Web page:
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Geraldo - in and about Iraq

by Del McMullen / March 5, 2004 5:56 AM PST

I cannot verify or provide a link, but this certainly aligns with other reports I've seen from military personnel in or recently returned from Iraq.

Probably each of us has wondered if things could be as bad in Iraq as Brokaw, Jennings, et al, have been painting it.

"They have a saying in the news business," Geraldo Rivera related recently. "Reporters don't report buildings that don't burn." And with that introduction, he told a TV audience about the story that is being systematically denied to our entire nation: the success story of post-Saddam Iraq.

Are we losing some soldiers each week? Yes.
Is there some frustration in the Iraq public about electricity and water service? Yes.

Are some Saddam Hussein loyalists throughout the land, making trouble? Yes.
Has this opened a window for some terrorist mischief? Yes.

But that's ALL we hear. No wonder our country is in a mixed mood about Iraq. If you hear about the buildings that are not burning, though, it is a different story indeed.

Rivera is no shill for George W. Bush. But Bush, Condi Rice and Colin Powell together could not have been as effective as Geraldo was Thursday night (2-26) on the Fox News Channel's Hannity and Colmes program.

"When I got to Baghdad, I barely recognized it," he began, comparing his just-completed trip to two others he made during and just after the battle to topple Saddam. "You have over 30,000 Iraqi cops and militiamen already on the job."

"This is four months after major fighting stopped. Can you imagine that kind of gearing up in this country? Law and order is better; archaeological sites are being preserved; factories, schools are being guarded." But what about the secondhand griping that the media have been so efficiently relating about power, water and other infrastructure?"

"To say that Iraq is being rebuilt is not true," answered Rivera. "Iraq is being built. There was no infrastructure before; we are doing it. I just think the good news is being underestimated and under reported. At this juncture, one must evaluate how to feel about the voices telling us only about the bad news in Iraq, whether from the mouths of news anchors or Democratic presidential hopefuls. At best, they are under informed. At worst, their one-sided assessments of post-Saddam Iraq are intentional falsehoods for obvious reasons."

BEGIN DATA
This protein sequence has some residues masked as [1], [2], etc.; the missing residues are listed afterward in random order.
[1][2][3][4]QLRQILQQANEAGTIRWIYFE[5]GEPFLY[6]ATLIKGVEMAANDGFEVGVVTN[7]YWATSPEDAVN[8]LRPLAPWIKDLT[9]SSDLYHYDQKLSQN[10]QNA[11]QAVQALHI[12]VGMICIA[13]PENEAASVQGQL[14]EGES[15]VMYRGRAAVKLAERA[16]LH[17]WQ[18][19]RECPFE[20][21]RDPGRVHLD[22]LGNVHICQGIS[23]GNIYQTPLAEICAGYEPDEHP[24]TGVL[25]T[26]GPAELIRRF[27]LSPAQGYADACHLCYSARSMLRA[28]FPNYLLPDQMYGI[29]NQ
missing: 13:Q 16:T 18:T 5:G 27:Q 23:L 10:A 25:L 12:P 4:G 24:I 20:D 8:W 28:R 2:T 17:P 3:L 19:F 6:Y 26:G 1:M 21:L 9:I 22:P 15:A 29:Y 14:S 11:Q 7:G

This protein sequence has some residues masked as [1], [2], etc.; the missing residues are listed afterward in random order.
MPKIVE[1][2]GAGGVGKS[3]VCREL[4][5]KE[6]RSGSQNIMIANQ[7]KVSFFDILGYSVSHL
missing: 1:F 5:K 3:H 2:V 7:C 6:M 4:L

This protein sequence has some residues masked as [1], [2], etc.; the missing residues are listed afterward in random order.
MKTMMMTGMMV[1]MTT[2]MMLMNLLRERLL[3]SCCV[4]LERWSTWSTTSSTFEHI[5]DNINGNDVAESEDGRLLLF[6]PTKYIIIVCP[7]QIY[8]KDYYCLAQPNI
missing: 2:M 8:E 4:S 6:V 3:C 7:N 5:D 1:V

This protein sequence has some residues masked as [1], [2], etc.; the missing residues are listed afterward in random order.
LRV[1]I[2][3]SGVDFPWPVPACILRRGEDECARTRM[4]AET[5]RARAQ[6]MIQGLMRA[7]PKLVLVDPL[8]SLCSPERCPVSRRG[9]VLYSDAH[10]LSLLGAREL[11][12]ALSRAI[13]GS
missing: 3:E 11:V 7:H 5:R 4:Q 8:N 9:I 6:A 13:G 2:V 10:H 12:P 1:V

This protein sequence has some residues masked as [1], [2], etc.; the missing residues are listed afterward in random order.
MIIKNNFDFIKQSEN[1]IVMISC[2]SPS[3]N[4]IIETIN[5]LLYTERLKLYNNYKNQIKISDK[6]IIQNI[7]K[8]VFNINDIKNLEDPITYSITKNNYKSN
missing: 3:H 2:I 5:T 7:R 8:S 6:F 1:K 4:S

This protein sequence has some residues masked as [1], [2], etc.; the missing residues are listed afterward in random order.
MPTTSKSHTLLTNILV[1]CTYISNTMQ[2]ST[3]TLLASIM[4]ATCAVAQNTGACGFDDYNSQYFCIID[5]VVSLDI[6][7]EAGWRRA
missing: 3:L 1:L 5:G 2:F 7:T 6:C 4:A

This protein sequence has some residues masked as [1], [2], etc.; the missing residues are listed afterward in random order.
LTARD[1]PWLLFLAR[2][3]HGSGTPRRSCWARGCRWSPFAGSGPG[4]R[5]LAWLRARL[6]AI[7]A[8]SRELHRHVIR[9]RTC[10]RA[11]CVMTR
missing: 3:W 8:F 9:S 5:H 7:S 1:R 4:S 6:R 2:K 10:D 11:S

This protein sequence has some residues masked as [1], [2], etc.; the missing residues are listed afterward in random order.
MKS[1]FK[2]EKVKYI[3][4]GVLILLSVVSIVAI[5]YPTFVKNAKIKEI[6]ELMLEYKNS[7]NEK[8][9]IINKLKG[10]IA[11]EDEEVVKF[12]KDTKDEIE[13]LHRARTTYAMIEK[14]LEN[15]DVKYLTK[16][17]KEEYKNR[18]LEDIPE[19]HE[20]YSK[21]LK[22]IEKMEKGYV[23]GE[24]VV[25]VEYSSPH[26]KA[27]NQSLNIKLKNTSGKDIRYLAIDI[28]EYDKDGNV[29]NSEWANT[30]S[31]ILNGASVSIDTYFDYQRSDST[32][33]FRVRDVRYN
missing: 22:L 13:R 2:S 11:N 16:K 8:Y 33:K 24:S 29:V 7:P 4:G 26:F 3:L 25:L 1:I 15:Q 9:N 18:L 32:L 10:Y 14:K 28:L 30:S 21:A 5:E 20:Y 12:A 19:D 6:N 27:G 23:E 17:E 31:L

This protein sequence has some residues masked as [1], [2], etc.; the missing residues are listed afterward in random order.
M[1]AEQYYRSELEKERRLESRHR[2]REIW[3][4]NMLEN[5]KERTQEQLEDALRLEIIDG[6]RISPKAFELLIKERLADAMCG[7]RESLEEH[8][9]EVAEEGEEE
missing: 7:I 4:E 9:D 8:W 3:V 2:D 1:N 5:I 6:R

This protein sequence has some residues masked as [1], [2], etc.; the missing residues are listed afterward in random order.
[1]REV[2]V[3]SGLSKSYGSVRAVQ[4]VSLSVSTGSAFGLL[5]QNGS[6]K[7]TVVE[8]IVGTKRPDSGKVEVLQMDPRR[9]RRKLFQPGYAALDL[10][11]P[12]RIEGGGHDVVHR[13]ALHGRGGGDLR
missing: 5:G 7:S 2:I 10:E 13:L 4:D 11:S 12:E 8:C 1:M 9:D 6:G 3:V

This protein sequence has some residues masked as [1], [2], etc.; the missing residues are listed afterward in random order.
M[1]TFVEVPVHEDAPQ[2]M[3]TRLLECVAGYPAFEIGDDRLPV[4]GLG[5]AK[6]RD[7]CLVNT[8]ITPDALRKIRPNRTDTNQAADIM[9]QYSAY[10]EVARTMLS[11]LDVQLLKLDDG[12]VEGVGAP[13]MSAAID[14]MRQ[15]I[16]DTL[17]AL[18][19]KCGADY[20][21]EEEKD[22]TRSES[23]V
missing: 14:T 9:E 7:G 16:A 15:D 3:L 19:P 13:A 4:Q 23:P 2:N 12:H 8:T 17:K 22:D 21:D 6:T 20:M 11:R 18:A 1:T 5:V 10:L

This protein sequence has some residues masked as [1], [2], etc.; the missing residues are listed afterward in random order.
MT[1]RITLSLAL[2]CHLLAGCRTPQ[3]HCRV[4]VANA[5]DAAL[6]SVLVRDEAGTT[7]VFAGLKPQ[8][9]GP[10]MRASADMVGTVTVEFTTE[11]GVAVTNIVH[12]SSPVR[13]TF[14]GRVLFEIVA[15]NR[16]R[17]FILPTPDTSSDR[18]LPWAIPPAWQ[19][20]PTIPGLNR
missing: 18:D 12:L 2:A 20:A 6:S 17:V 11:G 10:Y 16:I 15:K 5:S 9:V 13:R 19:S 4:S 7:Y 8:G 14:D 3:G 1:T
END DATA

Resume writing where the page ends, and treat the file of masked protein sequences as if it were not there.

"If I hear one more person mock that "Mission Accomplished" banner beneath which President Bush thanked a shipload of sailors and Marines a few months back, I'm going to spit. That was a reference to the ouster of Saddam's regime, and that mission was indeed accomplished, apparently to the great chagrin of the American left. No one said what followed would be easy or cheap, and that's why the dripping-water torture of the cost and casualty stories is so infuriating."

"We should all mourn the loss of every fallen soldier. But context cries out to be heard. Our present news media is not performing this task. As some dare to wonder if this might become a Vietnam-like quagmire, I'll remind whoever needs it that most of our 58,000 Vietnam War toll died between 1966 and 1972, during which we lost an average of about 8,000 per year. That's about 22 per day, every day, for thousands of days on end."

"Let us hear NO MORE Vietnam comparisons. They do not equate. What I hope to hear is more truth, even if we have to wrench it from the mouths of the media and political hacks predisposed to bash the remarkable job we are doing every day in what was not so long ago a totalitarian wasteland."